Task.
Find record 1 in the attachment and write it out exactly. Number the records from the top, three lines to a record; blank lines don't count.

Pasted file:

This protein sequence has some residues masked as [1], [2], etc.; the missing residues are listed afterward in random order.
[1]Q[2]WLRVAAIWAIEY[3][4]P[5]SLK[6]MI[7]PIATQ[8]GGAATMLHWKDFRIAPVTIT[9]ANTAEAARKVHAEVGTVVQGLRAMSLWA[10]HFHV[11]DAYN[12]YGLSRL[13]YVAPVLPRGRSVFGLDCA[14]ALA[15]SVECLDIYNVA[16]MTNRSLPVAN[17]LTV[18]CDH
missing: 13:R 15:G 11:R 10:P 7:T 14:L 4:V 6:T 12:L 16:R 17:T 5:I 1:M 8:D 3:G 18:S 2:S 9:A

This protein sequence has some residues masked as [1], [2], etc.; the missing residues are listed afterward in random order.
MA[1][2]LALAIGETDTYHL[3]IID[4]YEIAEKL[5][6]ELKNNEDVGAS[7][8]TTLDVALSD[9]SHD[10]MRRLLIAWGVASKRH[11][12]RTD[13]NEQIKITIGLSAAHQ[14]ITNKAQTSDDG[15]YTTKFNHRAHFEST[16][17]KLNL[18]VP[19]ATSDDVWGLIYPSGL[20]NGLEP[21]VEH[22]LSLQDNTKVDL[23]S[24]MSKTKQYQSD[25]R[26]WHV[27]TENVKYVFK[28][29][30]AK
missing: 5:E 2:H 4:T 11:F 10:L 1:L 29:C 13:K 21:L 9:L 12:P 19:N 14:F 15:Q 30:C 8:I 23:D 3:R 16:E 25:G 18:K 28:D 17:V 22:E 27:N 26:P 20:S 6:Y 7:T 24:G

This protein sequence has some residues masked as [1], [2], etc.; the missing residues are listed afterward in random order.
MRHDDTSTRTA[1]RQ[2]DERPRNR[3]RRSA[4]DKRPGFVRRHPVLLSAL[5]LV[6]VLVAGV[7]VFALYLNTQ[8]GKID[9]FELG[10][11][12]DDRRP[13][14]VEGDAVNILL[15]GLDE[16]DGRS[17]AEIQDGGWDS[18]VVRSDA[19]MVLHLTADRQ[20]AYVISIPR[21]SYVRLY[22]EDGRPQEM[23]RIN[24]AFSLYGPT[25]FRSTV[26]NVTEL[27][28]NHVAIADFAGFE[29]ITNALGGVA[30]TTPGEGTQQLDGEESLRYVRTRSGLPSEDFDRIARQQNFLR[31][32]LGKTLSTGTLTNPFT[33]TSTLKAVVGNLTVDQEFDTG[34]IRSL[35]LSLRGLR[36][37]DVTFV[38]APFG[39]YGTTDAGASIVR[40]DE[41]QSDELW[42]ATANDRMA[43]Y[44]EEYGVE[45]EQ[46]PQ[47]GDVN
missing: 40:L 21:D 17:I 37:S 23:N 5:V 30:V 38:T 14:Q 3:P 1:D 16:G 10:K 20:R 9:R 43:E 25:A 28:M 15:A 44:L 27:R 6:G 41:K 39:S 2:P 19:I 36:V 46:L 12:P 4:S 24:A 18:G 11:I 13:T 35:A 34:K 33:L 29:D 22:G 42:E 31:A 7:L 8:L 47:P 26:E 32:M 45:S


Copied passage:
This protein sequence has some residues masked as [1], [2], etc.; the missing residues are listed afterward in random order.
[1]Q[2]WLRVAAIWAIEY[3][4]P[5]SLK[6]MI[7]PIATQ[8]GGAATMLHWKDFRIAPVTIT[9]ANTAEAARKVHAEVGTVVQGLRAMSLWA[10]HFHV[11]DAYN[12]YGLSRL[13]YVAPVLPRGRSVFGLDCA[14]ALA[15]SVECLDIYNVA[16]MTNRSLPVAN[17]LTV[18]CDH
missing: 13:R 15:G 11:R 10:P 7:T 14:L 4:V 6:T 12:L 16:R 17:T 5:I 1:M 8:D 3:G 18:S 2:S 9:A